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Appeals court finds for insurer in worker’s comp case where victim’s mother died

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The mother of an injured worker whose estate claims she died due to emotional distress caused by an insurer’s handling of her son’s case cannot directly sue the insurer before exhausting the regulatory process, the Indiana Court of Appeals ruled Friday.

In Amerisafe Risk Services, Inc., and Leerae Riggs v. The Estate of Hazel D. Wadsack, deceased, by Ronald J. Wadsack as Personal Rep., and Ronald J. Wadsack, individually, 88A01-1204-CT-144, the trial court without explanation denied Amerisafe’s motion to dismiss. The estate claimed that Hazel Wadsack died as a result of emotional distress at the handling of her son’s worker’s compensation claim. Matthew Wadsack had been severely shocked and burned while working for Mills Tree Service and was in a coma for some time.

“The Wadsacks argue that the Worker’s Compensation Board … does not have jurisdiction because their claims are not on behalf of Matthew, or based directly on his injuries, but instead are based on the handling of Matthew’s claims. We disagree,” Chief Judge Margret Robb wrote for the unanimous panel.

The judges ruled that I.C. 22-3-2-6.2 extends to personal representatives and next of kin. “While the Wadsacks may not have a claim for benefits pending themselves, the Board nonetheless has jurisdiction over their suit, which is a derivative of Matthew’s claim for benefits,” Robb wrote.

The court also rejected the Wadsacks’ argument that a requirement to have their case heard by the board deprived them of the open courts provision of articles 1 and 12 of the Indiana Constitution. It noted the Wadsacks would have access to court to challenge an adverse ruling from the Worker’s Compensation Board, and the panel also agreed with Amerisafe that direct suits against third-party insurers are generally not allowed in Indiana.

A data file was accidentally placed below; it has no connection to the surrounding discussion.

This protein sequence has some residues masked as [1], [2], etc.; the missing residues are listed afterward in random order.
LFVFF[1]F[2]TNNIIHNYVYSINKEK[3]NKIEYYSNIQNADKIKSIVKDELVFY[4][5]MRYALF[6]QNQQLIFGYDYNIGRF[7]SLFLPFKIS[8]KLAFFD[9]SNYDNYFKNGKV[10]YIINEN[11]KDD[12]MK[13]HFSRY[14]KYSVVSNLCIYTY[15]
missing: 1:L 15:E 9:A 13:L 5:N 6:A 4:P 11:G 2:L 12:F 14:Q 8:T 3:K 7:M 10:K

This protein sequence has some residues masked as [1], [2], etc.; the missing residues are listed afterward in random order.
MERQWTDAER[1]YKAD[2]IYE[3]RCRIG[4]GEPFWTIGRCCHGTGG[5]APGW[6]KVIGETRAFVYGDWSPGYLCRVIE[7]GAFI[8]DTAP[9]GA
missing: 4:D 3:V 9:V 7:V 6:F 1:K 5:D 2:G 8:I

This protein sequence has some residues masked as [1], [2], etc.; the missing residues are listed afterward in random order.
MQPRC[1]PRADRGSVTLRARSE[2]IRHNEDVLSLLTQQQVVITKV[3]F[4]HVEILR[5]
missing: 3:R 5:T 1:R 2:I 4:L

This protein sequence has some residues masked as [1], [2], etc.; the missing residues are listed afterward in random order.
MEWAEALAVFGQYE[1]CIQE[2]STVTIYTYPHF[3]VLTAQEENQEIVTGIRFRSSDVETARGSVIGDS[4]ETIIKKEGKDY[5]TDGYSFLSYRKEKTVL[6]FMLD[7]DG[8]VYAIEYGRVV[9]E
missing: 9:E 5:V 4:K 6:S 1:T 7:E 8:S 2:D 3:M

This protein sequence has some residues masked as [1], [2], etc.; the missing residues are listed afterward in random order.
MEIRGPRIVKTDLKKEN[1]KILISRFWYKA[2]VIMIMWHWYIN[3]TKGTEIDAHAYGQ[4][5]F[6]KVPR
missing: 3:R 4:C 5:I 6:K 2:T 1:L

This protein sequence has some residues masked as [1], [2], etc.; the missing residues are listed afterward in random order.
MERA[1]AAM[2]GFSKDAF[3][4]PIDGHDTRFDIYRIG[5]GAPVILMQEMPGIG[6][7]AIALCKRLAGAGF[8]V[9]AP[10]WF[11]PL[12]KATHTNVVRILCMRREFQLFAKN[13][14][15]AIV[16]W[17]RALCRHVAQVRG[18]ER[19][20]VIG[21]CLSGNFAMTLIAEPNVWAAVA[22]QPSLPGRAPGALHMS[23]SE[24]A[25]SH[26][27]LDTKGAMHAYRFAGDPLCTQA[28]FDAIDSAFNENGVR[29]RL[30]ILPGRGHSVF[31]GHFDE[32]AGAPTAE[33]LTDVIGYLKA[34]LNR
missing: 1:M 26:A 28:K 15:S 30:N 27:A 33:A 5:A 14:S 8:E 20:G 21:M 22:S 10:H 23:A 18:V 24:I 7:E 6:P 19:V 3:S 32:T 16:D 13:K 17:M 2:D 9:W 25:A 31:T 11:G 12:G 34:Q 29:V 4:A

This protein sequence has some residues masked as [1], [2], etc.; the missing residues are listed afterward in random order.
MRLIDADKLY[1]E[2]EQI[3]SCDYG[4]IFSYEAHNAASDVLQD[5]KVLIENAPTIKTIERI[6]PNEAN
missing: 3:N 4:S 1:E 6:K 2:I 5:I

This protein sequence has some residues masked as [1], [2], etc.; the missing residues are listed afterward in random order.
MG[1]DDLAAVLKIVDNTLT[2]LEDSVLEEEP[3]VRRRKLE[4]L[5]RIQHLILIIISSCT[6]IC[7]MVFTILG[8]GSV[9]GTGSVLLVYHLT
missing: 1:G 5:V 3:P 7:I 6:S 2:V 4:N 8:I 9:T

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  1. Linda, I sure hope you are not seeking a law license, for such eighteenth century sentiments could result in your denial in some jurisdictions minting attorneys for our tolerant and inclusive profession.

  2. Mazel Tov to the newlyweds. And to those bakers, photographers, printers, clerks, judges and others who will lose careers and social standing for not saluting the New World (Dis)Order, we can all direct our Two Minutes of Hate as Big Brother asks of us. Progress! Onward!

  3. My daughter was taken from my home at the end of June/2014. I said I would sign the safety plan but my husband would not. My husband said he would leave the house so my daughter could stay with me but the case worker said no her mind is made up she is taking my daughter. My daughter went to a friends and then the friend filed a restraining order which she was told by dcs if she did not then they would take my daughter away from her. The restraining order was not in effect until we were to go to court. Eventually it was dropped but for 2 months DCS refused to allow me to have any contact and was using the restraining order as the reason but it was not in effect. This was Dcs violating my rights. Please help me I don't have the money for an attorney. Can anyone take this case Pro Bono?

  4. If justice is not found in a court room, it's time to clean house!!! Even judges are accountable to a higher Judge!!!

  5. The small claims system, based on my recent and current usage of it, is not exactly a shining example of justice prevailing. The system appears slow and clunky and people involved seem uninterested in actually serving justice within a reasonable time frame. Any improvement in accountability and performance would gain a vote from me. Speaking of voting, what do the people know about judges and justice from the bench perspective. I think they have a tendency to "vote" for judges based on party affiliation or name coolness factor (like Stoner, for example!). I don't know what to do in my current situation other than grin and bear it, but my case is an example of things working neither smoothly, effectively nor expeditiously. After this experience I'd pay more to have the higher courts hear the case -- if I had the money. Oh the conundrum.

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